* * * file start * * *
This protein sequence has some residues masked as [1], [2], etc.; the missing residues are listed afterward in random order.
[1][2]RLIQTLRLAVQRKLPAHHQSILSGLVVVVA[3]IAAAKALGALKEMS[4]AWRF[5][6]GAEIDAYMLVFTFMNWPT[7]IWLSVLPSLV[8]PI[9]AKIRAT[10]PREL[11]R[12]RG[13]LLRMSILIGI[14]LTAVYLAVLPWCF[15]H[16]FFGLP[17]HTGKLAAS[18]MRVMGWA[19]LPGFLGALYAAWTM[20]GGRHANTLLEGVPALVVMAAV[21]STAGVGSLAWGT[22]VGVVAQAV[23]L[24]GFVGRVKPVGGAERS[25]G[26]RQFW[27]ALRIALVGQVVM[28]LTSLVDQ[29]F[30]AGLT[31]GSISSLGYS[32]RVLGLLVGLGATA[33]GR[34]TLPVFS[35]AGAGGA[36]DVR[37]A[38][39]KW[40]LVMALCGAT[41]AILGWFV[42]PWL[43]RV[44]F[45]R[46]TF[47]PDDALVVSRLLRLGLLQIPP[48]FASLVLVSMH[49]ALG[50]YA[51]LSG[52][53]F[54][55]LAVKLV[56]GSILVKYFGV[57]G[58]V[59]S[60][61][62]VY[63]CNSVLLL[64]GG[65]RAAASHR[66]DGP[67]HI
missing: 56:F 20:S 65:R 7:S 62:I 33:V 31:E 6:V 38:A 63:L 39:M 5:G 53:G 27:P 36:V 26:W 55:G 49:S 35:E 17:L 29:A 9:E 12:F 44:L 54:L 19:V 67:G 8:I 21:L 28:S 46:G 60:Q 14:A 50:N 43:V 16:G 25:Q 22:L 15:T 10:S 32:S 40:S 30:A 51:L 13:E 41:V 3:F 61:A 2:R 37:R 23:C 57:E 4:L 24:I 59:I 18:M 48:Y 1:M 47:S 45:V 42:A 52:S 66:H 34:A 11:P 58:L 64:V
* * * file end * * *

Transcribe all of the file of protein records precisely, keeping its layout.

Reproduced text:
This protein sequence has some residues masked as [1], [2], etc.; the missing residues are listed afterward in random order.
[1][2]RLIQTLRLAVQRKLPAHHQSILSGLVVVVA[3]IAAAKALGALKEMS[4]AWRF[5][6]GAEIDAYMLVFTFMNWPT[7]IWLSVLPSLV[8]PI[9]AKIRAT[10]PREL[11]R[12]RG[13]LLRMSILIGI[14]LTAVYLAVLPWCF[15]H[16]FFGLP[17]HTGKLAAS[18]MRVMGWA[19]LPGFLGALYAAWTM[20]GGRHANTLLEGVPALVVMAAV[21]STAGVGSLAWGT[22]VGVVAQAV[23]L[24]GFVGRVKPVGGAERS[25]G[26]RQFW[27]ALRIALVGQVVM[28]LTSLVDQ[29]F[30]AGLT[31]GSISSLGYS[32]RVLGLLVGLGATA[33]GR[34]TLPVFS[35]AGAGGA[36]DVR[37]A[38][39]KW[40]LVMALCGAT[41]AILGWFV[42]PWL[43]RV[44]F[45]R[46]TF[47]PDDALVVSRLLRLGLLQIPP[48]FASLVLVSMH[49]ALG[50]YA[51]LSG[52][53]F[54][55]LAVKLV[56]GSILVKYFGV[57]G[58]V[59]S[60][61][62]VY[63]CNSVLLL[64]GG[65]RAAASHR[66]DGP[67]HI
missing: 56:F 20:S 65:R 7:S 62:I 33:V 31:E 6:V 38:A 63:L 39:M 5:G 53:G 27:P 36:V 26:W 55:G 49:S 35:E 17:L 29:A 9:E 12:F 44:L 54:L 19:V 67:G 8:I 21:L 28:S 46:G 60:Q 14:A 50:N 43:V 16:G 25:Q 22:L 15:T 10:S 32:S 40:S 30:A 51:L 13:E 41:V 3:F 61:A 2:R 37:R 23:C 57:E 4:L 24:I 59:I 18:M 48:Y 1:M 47:S 45:V 42:A 52:S 66:H 34:A 11:P 58:L 64:V